Benign prostatic hyperplasia

Tamsulosin and Dementia in old age: Is there any relationship?

Published on: 1st October, 2019

OCLC Number/Unique Identifier: 8280929913

Tamsulosin is used to treat Benign Prostatic Hyperplasia (BPH), prescribed annually to about 12.6 million patients worldwide. It is an alpha-adrenergic antagonist that reduces the tone of the prostate smooth muscle involved in the pathophysiology of BPH. By acting on alpha 1A receptors, predominant in the prostate, tamsulosin also acts on receptors present in the brain. This study consisted of a literature review aimed at disseminating scientific knowledge about the relationship between the use of tamsulosin and the onset of dementia. PubMed, Scopus, Scielo, Embase, and Web of Science studies involving dementia in patients using tamsulosin in the last five years were selected. The review showed a risk correlation and a higher incidence of dementia in treated patients. The risk ratio, when compared to other medicines, approached 1.20. In conclusion, it was identified the need for clinical trials with higher sampling power to increase relational significance due to the high prevalence of BPH and the extensive use of tamsulosin in elderly patients with the disease.
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Huge median prostatic lobe: a interesting case of BPH

Published on: 30th August, 2022

Benign Prostatic Hyperplasia (BPH) refers to the nonmalignant growth or hyperplasia of prostate tissue and is a common cause of lower urinary tract symptoms in men [1].
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Prostate health in India (BPH & Prostate Cancer)

Published on: 3rd September, 2022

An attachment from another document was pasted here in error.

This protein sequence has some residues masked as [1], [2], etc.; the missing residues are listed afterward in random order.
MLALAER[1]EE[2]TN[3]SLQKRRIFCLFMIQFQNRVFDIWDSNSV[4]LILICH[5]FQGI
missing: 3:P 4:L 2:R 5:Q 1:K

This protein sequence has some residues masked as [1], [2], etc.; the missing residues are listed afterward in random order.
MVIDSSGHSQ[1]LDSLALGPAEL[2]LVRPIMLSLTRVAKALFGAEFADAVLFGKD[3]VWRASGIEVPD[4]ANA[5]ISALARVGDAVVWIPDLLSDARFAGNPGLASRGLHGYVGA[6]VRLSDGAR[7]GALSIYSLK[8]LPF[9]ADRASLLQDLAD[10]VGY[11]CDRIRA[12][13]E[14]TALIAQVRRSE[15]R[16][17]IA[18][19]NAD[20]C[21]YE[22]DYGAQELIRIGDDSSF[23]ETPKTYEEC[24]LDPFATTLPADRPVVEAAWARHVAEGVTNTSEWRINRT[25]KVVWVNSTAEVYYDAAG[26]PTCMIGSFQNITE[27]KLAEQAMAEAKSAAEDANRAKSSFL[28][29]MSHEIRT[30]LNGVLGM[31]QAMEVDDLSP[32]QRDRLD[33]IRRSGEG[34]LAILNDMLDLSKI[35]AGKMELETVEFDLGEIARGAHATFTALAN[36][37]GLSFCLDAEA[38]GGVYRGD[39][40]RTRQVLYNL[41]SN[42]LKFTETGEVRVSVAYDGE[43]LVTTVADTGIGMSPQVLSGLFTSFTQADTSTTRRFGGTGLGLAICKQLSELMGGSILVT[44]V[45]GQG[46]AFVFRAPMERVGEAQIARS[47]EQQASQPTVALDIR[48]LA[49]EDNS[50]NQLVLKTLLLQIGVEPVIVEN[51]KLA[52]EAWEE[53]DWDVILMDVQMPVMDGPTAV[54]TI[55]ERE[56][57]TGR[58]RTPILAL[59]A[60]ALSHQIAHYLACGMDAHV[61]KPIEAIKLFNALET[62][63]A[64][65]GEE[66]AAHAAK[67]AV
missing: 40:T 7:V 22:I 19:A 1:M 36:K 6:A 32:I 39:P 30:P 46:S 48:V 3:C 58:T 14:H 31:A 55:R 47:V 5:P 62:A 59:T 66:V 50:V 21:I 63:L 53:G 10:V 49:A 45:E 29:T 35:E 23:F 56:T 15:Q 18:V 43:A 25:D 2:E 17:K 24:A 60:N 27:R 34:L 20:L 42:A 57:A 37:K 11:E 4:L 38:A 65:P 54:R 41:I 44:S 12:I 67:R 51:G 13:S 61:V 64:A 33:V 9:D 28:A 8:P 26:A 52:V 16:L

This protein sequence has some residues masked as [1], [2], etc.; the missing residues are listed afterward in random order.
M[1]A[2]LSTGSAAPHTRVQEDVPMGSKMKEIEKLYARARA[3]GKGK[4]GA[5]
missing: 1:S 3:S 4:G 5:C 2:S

The prostate gland, found only in men, is an extremely important organ of the reproductive system, but it is not taken care of adequately, leading to prostate inflammation and benign hypertrophy or even cancer. Benign prostate enlargement compresses urine flow through the urethra, leading to uncomfortable urinary symptoms. Hyperplasia increases the risk of bladder stones, urinary tract infections, and kidney problems. In India prevalence of Benign Prostrate Hyperplasia (BPH) is around 50% of men by the age of 60 years. Studies suggest that benign prostatic hyperplasia is a result of the disproportion between oestrogen & testosterone. A higher proportion of oestrogen within the prostate boosts the growth of prostate cells. The management of BPH is streamlined in recent times and the majority are on medical treatment.Prostate cancers are one of the cancers showing a significant increase in incidence along with mouth and kidney and lung cancers among the male population. With an estimated population of 1400 million and about 98 million males over 50 years of age in mid-2022 and the average life expectancy increasing 68.4 years, has a bearing on the changing incidence and pattern of prostate cancer in the current decade in India. Based on the five population-based cancer registries in 2009-10, the age-adjusted annual incidence rates per lakh population of prostate cancers were highest in Delhi (10.2) followed by Bengaluru (8.7), Mumbai (7.3), Chennai (7) and Bhopal (6.1). Cancer can co-exist with BPH. Prostate cancer management is still in the development stage with a 5-year life expectancy of around 64%.The prostate is the second leading site of cancer among males in large Indian cities like Delhi, Kolkata, Pune, and Thiruvananthapuram, and the third leading site of cancer in cities like Bangalore and Mumbai. Despite the limitations of diagnosis, the annual cancer incidence rate ranges from 5.0-9.1 per 100,000/year, as compared to the rates in the United States and other developed countries of 110 &180 for whites and blacks respectively.This article is a review of Prostate health in India based on a personal observation of around 183 cases by the author in the last 10 years.Materials & methods: This is an observational study report of three cohorts of men across the country. The sample was of people encountering the author. The sample included i) 69 septuagenarians plus ii) 30 senior citizens aged 60 - 70 years and iii) 84 men in 40 – 60 - year age groups over the last decade. The data source was sharing annual check-up reports or consultation report in person for seeking 2nd opinion. A minimum of 2 consultations, first when diagnosed and the recent between July 2021 to June 2022.
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